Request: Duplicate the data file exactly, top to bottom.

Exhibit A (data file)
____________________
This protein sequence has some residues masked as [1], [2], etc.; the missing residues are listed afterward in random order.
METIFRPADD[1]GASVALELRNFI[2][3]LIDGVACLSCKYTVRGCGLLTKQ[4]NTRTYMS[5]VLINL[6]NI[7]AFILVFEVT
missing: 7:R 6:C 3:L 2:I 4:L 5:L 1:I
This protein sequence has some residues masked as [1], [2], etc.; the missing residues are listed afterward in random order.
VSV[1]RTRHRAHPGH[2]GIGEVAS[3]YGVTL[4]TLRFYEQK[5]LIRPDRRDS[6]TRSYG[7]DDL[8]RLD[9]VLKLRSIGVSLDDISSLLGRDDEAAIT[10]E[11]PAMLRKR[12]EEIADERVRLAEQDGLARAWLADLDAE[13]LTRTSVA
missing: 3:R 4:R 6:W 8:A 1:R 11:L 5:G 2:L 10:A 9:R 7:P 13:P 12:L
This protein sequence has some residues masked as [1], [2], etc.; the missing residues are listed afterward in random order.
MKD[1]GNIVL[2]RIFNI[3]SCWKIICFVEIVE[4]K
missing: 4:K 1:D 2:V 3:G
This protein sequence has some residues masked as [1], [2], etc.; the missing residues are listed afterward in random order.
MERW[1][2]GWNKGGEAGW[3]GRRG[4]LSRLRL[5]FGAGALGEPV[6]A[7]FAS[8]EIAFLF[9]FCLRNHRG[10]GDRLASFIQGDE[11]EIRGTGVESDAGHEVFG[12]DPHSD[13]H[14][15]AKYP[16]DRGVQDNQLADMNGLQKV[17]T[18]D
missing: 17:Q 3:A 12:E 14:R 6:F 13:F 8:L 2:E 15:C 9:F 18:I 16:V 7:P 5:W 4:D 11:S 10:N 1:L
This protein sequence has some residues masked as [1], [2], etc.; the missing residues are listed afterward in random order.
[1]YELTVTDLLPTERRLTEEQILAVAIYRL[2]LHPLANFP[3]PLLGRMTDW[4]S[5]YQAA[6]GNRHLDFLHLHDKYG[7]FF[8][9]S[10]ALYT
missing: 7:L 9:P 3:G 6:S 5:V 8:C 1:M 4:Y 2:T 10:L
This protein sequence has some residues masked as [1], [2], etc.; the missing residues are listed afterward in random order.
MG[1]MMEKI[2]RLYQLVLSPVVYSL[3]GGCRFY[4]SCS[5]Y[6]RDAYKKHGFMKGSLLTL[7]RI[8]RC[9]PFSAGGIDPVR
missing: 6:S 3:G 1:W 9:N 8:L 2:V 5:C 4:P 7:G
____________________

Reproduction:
This protein sequence has some residues masked as [1], [2], etc.; the missing residues are listed afterward in random order.
METIFRPADD[1]GASVALELRNFI[2][3]LIDGVACLSCKYTVRGCGLLTKQ[4]NTRTYMS[5]VLINL[6]NI[7]AFILVFEVT
missing: 7:R 6:C 3:L 2:I 4:L 5:L 1:I
This protein sequence has some residues masked as [1], [2], etc.; the missing residues are listed afterward in random order.
VSV[1]RTRHRAHPGH[2]GIGEVAS[3]YGVTL[4]TLRFYEQK[5]LIRPDRRDS[6]TRSYG[7]DDL[8]RLD[9]VLKLRSIGVSLDDISSLLGRDDEAAIT[10]E[11]PAMLRKR[12]EEIADERVRLAEQDGLARAWLADLDAE[13]LTRTSVA
missing: 3:R 4:R 6:W 8:A 1:R 11:L 5:G 2:L 10:A 9:R 7:P 13:P 12:L
This protein sequence has some residues masked as [1], [2], etc.; the missing residues are listed afterward in random order.
MKD[1]GNIVL[2]RIFNI[3]SCWKIICFVEIVE[4]K
missing: 4:K 1:D 2:V 3:G
This protein sequence has some residues masked as [1], [2], etc.; the missing residues are listed afterward in random order.
MERW[1][2]GWNKGGEAGW[3]GRRG[4]LSRLRL[5]FGAGALGEPV[6]A[7]FAS[8]EIAFLF[9]FCLRNHRG[10]GDRLASFIQGDE[11]EIRGTGVESDAGHEVFG[12]DPHSD[13]H[14][15]AKYP[16]DRGVQDNQLADMNGLQKV[17]T[18]D
missing: 17:Q 3:A 12:E 14:R 6:F 13:F 8:L 2:E 15:C 9:F 18:I 16:V 7:P 5:W 4:D 11:S 10:N 1:L
This protein sequence has some residues masked as [1], [2], etc.; the missing residues are listed afterward in random order.
[1]YELTVTDLLPTERRLTEEQILAVAIYRL[2]LHPLANFP[3]PLLGRMTDW[4]S[5]YQAA[6]GNRHLDFLHLHDKYG[7]FF[8][9]S[10]ALYT
missing: 7:L 9:P 3:G 6:S 5:V 8:C 1:M 4:Y 2:T 10:L
This protein sequence has some residues masked as [1], [2], etc.; the missing residues are listed afterward in random order.
MG[1]MMEKI[2]RLYQLVLSPVVYSL[3]GGCRFY[4]SCS[5]Y[6]RDAYKKHGFMKGSLLTL[7]RI[8]RC[9]PFSAGGIDPVR
missing: 6:S 3:G 1:W 9:N 8:L 2:V 5:C 4:P 7:G